Hospitals in our county are struggling to keep up with the surge in COVID patients and deaths, that was the sobering message delivered during the Riverside County Board of Supervisors meeting on Tuesday.
“Some of the hospitals are saying they have some of the deceased stacking and it’s just taking a toll on some of the nurses and medical professionals at the hospital,” said Supervisor Karen Spiegel, who represents District 2.
Bruce Barton, the director of the county’s Emergency Management Department briefed the supervisors about hospital capacity and surge plans, “Part of their surge plan includes a mass fatality of their mass fatality component of their hospital surge plans a couple of the hospitals have hit capacity in the past week,” adding that the sheriff’s / coroner’s department was helping hospitals with the capacity issues.
This comes as the state said they have refrigerated trucks on standby and ordered 5,000 body bags for the surge in deaths they expect in the coming weeks.
Barton also said ambulances are waiting longer to unload patients as hospitals.
Dr. Alan Williamson, Eisenhower Health’s chief medical officer says they’re not at that point, but that is the reality of this virus one he sees everyday in the ICU, “These patients are clearly extremely ill unfortunately we know that we will still see a number of these patients in all likelihood succumb to their disease because the effective treatments are not really there.”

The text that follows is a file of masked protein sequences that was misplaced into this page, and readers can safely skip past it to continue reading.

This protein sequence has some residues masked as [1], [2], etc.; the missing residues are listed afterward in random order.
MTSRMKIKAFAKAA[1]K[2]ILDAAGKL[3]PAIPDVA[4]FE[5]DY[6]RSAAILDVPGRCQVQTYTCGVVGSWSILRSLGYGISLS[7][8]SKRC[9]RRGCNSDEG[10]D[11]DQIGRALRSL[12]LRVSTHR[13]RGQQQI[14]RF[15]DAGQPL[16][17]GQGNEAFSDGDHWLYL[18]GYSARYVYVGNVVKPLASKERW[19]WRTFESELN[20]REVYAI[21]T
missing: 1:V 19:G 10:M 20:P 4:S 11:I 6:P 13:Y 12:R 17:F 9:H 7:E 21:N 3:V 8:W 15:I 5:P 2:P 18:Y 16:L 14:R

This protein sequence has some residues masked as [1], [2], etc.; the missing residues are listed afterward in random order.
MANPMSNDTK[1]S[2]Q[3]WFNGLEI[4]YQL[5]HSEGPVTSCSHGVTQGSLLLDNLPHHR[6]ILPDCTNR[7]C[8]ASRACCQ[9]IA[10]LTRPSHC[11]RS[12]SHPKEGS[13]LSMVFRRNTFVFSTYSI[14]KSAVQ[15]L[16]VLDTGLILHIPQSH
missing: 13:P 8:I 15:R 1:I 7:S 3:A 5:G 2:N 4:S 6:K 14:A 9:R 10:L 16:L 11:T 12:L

Riverside County is now at zero percent ICU capacity. While some are more impacted than others, Eisenhower Health, Desert Regional and JFK Memorial have now implemented their surge plans, meaning they have one or two beds available in ICU but they convert other areas as needed to treat critical patients. But the number of patients with COVID symptoms have increased.
“We have a tremendous amount of patients coming through the emergency department that’s putting a lot of stress on the system … so there is a longer wait right now in the emergency department we are trying to keep that down as much as we possibly can,” says Williamson.
And because the regional ICU capacity is now at 1.7 percent, if there were to be a multi-casualty incident or they have to take on more patients from the hospital, this would create even more stress.
“If all of the hospitals in the region are in essence are at capacity there’s no available ICU beds then we really have no option to send that patient somewhere down the road in order to get them care,” says Williamson.
And as we’ve seen throughout this pandemic, our doctors and nurses will just take on more if they have to.
“If we become overwhelmed really the only move on board at this point is going to be to increase the number of patients that we’re having to care for per provider and that potentially impacts quality at that point,” says Williamson.
Hospital officials in the valley say despite this surge they have room and urge people not to wait until they need critical care to go to the hospital or if they’re having a medical emergency. This will prolong your stay and lower your chances of survival. They say they and their teams stand ready and are able to treat anyone who needs care.